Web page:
Breonna Taylor's ex-boyfriend Jamarcus Glover gets probation after fatal raid

By |2021-10-20T20:25:33-04:00October 20th, 2021|Breonna Taylor|

Breonna Taylor’s ex-boyfriend, whose suspected illegal activity led Louisville police to raid Taylor’s home, pleaded guilty last week to several drug charges in exchange for probation.The plea deal would allow Jamarcus Glover, 31, to avoid what court records suggested could have been eight years in prison. Prosecutors in Jefferson County, Ky., dropped most of the charges against Glover, and a judge is scheduled to sentence him on his remaining illegal cocaine possession and trafficking charges in late November.The agreement, first reported by Louisville TV station WDRB, a Fox affiliate, says the state “has no objection” to Glover serving his probation in Mississippi, where he previously lived. Glover will also be required to forfeit money and cars seized by police in his cases.Police arrived at Taylor’s apartment March 13, 2020, on suspicion that she was connected to Glover’s alleged drug activity. Their fatal shooting of Taylor during the early-morning raid contributed to that summer’s national uprising that forced a widespread reexamination of race in the United States and sparked a federal investigation into the practices of Louisville police.Sam Aguiar, an attorney for Taylor’s family, said the plea deal underscored his repeated assertions that police acted disproportionately when they raided Taylor’s apartment in search of Glover. The police investigation focused on several vacant properties and also targeted a man named Adrian Walker.“It’s a tragic reminder of how a ridiculous, militarized operation was the catalyst for a 26-year-old’s woman’s murder,” Aguiar said in a statement. “They were treating these guys like they were each Pablo Escobar, when in reality they were low-level offenders.”Paul Mullins, an attorney for Glover, did not respond to a phone call seeking comment.On his application for a warrant to raid Taylor’s home, a police detective wrote that he had seen Glover leave Taylor’s apartment with a package in January 2020. He also said he had “verified through a U.S. Postal Inspector” that Glover was receiving packages related to drug activity at Taylor’s apartment.But an internal police investigation found the latter statement to be false, and then-interim police chief Yvette Gentry moved to fire the detective, Joshua Jaynes. He is appealing his termination in court.Glover was arrested the same day that Taylor was killed. Now out on bail, he has refused to implicate Taylor in drug dealings and last summer rejected a plea deal that would have forced him to attest that she was involved in an “organized crime syndicate.”Officers knocked on Taylor’s door several times the night of the raid, but police, neighbors and Taylor’s boyfriend at the time disagree on whether they also announced themselves as police. When the officers broke down the door with a battering ram, Taylor’s boyfriend, Kenneth Walker — who is not related to Adrian Walker — let off one round in what he later characterized as a warning shot toward possible intruders.Three officers fired back, and six shots struck Taylor.None of officers who fired their guns in the raid remain on the police force. The department terminated Officer Brett Hankison and Detective Myles Cosgrove, whom the FBI found fired the fatal shot. Sgt. Jonathan Mattingly, who was shot in the thigh, retired in June.No one was directly charged in Taylor’s death. Hankison is accused of wanton endangerment for firing bullets that entered a neighboring apartment. He has pleaded not guilty.Read more:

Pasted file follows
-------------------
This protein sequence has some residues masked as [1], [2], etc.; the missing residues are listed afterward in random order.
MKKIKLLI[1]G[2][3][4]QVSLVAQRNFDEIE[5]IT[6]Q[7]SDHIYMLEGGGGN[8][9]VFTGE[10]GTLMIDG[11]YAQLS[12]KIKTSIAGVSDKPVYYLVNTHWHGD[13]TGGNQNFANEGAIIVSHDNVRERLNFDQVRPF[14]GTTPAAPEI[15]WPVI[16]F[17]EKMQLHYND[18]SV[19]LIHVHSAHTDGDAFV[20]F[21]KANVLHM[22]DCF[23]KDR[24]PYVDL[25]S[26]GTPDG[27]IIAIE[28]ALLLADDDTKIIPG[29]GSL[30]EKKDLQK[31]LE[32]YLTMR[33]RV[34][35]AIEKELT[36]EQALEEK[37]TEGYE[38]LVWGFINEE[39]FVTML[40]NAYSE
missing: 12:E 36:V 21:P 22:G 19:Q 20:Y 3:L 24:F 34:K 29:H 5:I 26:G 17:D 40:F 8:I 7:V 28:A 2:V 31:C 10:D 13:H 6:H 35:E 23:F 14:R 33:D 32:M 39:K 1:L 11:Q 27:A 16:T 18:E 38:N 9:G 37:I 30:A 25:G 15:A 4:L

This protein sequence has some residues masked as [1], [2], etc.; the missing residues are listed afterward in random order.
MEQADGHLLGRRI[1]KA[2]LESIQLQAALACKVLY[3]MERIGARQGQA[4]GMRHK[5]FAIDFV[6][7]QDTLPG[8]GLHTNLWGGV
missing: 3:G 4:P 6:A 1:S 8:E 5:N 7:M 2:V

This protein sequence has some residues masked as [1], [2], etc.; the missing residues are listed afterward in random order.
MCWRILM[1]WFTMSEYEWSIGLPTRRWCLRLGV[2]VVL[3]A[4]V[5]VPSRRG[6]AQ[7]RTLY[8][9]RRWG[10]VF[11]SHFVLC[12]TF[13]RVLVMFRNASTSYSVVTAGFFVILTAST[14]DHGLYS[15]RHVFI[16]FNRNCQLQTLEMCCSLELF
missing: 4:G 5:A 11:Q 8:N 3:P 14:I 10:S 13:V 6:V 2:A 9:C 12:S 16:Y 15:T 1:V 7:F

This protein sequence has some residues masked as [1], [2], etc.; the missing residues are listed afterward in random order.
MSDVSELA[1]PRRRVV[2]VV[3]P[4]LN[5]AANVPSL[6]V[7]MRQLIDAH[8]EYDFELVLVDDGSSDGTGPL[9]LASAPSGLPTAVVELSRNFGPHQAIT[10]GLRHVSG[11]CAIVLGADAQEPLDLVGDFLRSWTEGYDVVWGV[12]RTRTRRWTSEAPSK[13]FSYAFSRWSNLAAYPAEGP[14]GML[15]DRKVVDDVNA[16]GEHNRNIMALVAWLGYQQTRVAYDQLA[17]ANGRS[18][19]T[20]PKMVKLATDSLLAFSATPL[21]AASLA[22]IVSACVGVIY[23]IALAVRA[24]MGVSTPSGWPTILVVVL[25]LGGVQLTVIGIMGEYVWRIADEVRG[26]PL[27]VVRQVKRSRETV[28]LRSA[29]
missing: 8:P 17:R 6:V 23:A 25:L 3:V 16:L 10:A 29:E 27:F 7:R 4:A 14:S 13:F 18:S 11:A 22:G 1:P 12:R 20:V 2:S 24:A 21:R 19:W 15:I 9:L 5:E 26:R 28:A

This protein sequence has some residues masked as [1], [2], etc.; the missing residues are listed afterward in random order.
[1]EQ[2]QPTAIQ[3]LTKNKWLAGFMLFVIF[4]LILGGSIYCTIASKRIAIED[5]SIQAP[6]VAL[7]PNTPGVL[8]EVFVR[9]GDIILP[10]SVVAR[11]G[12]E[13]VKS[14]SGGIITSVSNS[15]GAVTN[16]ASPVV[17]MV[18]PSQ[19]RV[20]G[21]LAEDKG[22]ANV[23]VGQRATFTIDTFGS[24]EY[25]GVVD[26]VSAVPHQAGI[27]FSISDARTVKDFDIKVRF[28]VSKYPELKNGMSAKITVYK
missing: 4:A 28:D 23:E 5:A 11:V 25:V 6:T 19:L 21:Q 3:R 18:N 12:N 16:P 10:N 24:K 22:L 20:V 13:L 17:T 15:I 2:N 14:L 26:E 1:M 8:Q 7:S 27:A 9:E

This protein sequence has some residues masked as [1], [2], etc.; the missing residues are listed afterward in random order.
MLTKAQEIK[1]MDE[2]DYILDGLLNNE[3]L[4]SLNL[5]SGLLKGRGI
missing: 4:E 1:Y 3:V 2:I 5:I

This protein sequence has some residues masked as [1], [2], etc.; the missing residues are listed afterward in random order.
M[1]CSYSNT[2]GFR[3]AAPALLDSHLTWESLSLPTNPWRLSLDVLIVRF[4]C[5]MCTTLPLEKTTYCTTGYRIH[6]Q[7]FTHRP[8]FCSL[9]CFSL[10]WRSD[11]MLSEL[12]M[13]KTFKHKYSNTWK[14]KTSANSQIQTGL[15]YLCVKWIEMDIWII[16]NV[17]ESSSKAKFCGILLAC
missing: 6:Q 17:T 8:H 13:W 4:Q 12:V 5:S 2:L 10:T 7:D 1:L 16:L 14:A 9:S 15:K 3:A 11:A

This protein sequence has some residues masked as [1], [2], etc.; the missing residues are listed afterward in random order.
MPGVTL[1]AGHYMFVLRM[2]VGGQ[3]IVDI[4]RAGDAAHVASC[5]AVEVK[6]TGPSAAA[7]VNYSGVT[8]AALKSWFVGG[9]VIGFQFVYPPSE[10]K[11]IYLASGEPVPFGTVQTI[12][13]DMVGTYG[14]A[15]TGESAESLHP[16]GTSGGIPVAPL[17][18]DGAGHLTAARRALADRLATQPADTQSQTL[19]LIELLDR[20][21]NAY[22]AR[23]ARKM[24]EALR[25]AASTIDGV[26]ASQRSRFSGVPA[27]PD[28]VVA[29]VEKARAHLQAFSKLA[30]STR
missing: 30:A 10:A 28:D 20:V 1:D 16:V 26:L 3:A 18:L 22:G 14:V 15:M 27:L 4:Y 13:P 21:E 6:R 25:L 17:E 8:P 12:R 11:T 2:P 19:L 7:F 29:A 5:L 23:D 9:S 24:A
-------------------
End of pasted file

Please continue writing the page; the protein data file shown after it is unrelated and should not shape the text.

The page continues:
Prosecutors recommend probation for Breonna Taylor’s ex-boyfriend

By |2021-10-21T03:25:15-04:00October 20th, 2021|Breonna Taylor|